Losing our Canopy 2
A series of winter storms has left us with complete and utter chaos in the garden. It is almost unrecognizable. I feel raw, exposed, and more than a little overwhelmed by the tasks ahead.
The main loss was a coyote brush tree, the largest specimen I have ever seen, which has been here since we moved in, over 15 years ago, and was close to 20 ft tall. Beautiful Cecile Brunner climbing roses were propped up by it, and grew over our porch picnic table with umbrella. It felt cozy and hidden, sitting under the roses, enveloped by the coyote brush. It rotted out from the inside, and was taken down by the wind and rain.
This happened a couple of days before Christmas, and the roses pulled at the lattice around our porch, threatening to rip everything down. The huge climbing roses kept some of the coyote brush up after a fashion, but the whole mess clobbered the princess tree and the herb spiral, narrowly missing the lemon tree.
Luckily I had gotten an awesome pruner only a day before in the mail (serendipity) and was able to start clipping away at the rosebush. I spent most of the day filling the huge compost bin, which had rotted quite a bit [intlink id=”211″ type=”post”]since we originally filled it[/intlink].
It’s been pretty cool to see how I can pile the branches up, chop them up, cover them, and the pile gets smaller because there’s already some good composting going on in there.
There were also some downed yucca branches, which I later stripped and distributed along the paths.
Dave and a friend sawed down the rest of the tree and collected more of the immense rosebush from the porch.
It is sad to lose such a great rosebush. I know it’s an opportunity for light and new plantings, but right now it just feels like loss. I remember buying the bare-root roses from canned foods warehouse in SF, which is long gone.
The picnic table on the porch felt like such a protected nook. It was the scene of so many cozy dinners and gathering of friends. You couldn’t even see the umbrella anymore.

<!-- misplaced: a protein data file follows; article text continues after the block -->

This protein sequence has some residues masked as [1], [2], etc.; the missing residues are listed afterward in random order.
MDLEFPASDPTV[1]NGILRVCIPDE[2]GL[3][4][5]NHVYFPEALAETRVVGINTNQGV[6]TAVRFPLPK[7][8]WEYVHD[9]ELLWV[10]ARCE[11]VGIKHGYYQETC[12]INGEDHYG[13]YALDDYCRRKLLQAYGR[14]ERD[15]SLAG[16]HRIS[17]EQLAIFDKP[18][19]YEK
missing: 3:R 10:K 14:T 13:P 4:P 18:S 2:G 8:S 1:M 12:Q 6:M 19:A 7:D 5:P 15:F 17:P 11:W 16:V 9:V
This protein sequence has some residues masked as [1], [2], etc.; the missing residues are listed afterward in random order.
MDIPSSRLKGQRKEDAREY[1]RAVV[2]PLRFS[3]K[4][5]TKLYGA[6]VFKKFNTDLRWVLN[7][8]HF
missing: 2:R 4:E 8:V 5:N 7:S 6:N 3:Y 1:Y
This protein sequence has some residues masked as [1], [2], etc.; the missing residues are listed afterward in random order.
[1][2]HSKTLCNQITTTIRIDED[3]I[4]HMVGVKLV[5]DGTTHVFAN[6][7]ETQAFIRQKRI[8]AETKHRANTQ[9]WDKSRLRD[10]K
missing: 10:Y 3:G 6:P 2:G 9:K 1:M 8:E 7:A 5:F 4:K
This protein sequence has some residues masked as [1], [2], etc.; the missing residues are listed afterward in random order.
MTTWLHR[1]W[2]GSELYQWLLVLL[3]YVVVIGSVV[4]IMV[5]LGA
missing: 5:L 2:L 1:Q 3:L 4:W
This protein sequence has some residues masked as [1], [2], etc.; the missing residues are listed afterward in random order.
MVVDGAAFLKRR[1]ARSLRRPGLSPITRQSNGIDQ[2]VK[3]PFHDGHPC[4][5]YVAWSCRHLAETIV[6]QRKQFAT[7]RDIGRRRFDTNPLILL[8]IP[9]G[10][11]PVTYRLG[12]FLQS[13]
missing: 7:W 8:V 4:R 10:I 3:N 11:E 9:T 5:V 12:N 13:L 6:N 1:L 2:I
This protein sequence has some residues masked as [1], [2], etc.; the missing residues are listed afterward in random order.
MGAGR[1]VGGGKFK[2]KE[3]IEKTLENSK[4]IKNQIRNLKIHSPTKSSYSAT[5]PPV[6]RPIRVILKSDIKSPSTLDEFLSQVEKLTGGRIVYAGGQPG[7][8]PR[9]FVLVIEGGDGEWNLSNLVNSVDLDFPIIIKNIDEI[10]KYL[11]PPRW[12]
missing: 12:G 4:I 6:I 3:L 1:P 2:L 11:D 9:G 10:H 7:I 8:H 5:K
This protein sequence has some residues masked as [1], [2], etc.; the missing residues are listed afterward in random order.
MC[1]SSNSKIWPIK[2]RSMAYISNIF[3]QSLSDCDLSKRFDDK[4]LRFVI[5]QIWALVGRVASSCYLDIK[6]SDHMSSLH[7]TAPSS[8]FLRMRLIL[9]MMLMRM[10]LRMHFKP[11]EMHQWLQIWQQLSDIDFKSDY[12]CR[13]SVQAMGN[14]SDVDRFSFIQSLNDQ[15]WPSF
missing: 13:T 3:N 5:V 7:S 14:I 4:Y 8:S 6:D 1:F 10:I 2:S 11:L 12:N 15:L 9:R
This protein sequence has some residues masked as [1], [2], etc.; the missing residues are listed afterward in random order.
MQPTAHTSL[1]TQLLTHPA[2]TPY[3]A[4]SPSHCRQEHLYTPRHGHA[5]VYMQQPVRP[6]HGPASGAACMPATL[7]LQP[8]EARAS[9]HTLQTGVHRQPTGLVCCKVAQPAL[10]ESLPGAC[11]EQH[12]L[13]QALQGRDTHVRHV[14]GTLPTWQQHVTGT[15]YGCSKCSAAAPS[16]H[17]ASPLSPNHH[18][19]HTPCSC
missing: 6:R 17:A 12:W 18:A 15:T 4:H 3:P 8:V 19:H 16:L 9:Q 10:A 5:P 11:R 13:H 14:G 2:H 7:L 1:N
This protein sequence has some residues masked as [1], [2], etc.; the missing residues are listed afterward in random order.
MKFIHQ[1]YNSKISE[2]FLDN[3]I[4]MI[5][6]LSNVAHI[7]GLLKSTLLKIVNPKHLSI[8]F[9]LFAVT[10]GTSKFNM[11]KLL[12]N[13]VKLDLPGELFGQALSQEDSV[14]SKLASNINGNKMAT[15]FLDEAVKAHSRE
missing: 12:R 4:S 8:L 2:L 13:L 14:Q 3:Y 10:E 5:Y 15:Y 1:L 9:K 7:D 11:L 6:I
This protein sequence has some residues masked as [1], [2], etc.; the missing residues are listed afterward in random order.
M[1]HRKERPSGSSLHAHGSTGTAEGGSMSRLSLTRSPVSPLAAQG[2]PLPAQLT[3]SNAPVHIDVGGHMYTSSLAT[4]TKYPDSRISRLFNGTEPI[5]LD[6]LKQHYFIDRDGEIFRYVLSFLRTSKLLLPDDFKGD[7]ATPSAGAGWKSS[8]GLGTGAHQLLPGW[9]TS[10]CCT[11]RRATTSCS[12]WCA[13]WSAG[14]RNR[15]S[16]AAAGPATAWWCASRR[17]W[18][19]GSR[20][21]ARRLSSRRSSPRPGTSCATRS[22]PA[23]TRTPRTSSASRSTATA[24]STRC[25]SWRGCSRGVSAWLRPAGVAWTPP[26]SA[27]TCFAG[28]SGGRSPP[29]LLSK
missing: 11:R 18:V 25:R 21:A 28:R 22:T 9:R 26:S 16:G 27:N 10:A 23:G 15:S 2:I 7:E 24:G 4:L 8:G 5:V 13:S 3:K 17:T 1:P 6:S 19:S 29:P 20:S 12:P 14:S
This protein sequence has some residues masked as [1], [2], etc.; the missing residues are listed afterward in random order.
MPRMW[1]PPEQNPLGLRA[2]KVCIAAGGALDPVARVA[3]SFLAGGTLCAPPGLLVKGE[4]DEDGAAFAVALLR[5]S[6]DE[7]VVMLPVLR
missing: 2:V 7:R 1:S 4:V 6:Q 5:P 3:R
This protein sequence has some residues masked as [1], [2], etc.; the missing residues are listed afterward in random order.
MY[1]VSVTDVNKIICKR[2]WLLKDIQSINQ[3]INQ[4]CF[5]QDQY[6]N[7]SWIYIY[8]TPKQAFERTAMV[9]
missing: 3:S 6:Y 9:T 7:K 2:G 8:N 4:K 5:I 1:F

The coyote brush wrapped around the porch, shielding us from the condos that had gone up behind us. Hummingbirds and mourning doves perched in the thicket of branches. It felt like an old friend.
Last night I read a story in The Sun magazine called “The Burden Of Bearing Fruit” by Brenda Miller, who had lost a cherry tree that had kept her company for many years. She chronicles her relationship with this magnificent Ranier cherry tree, among other relationships in her life.
In April I could see the crown of my tree from blocks away as I drove home from work, and even after nine years the sight still gave me a flush of pride, an almost embarrassed satisfaction, as if the tree were welcoming me home with trumpets and banners.
I’m having a hard time letting go of what was. Reflecting on the notion of impermanence, I am dragged kicking and screaming towards acceptance. Recently I heard an analogy from my yoga teacher about how life was a river, moving faster and faster. She talked about how yoga helped us jump into the middle of the river instead of clinging to the sides. Right now I’m clinging, but will let you know when I can let go with both hands.
To garden is to confront impermanence every day. I can’t imagine what people go through who have to lose their land and their homes to war, poverty, or natural disaster. This post has been hard to write, to complete. It’s time to move on.
I can hardly believe it was 15 years ago you moved in! I feel for you Wendy. Your sanctuary has been blown away and will need some time to get over. It won’t be the same again, but it will with time and planting be beautiful again, take it one step at a time.
Thanks, Reema. Yes, it’s hard to believe. Now the sun is out, so it’s feeling better, but that was such a special tree. I know there will be something great to take its place, I’m thinking of doing some kind of espalliered fruit tree, if the morning glory doesn’t totally choke it out.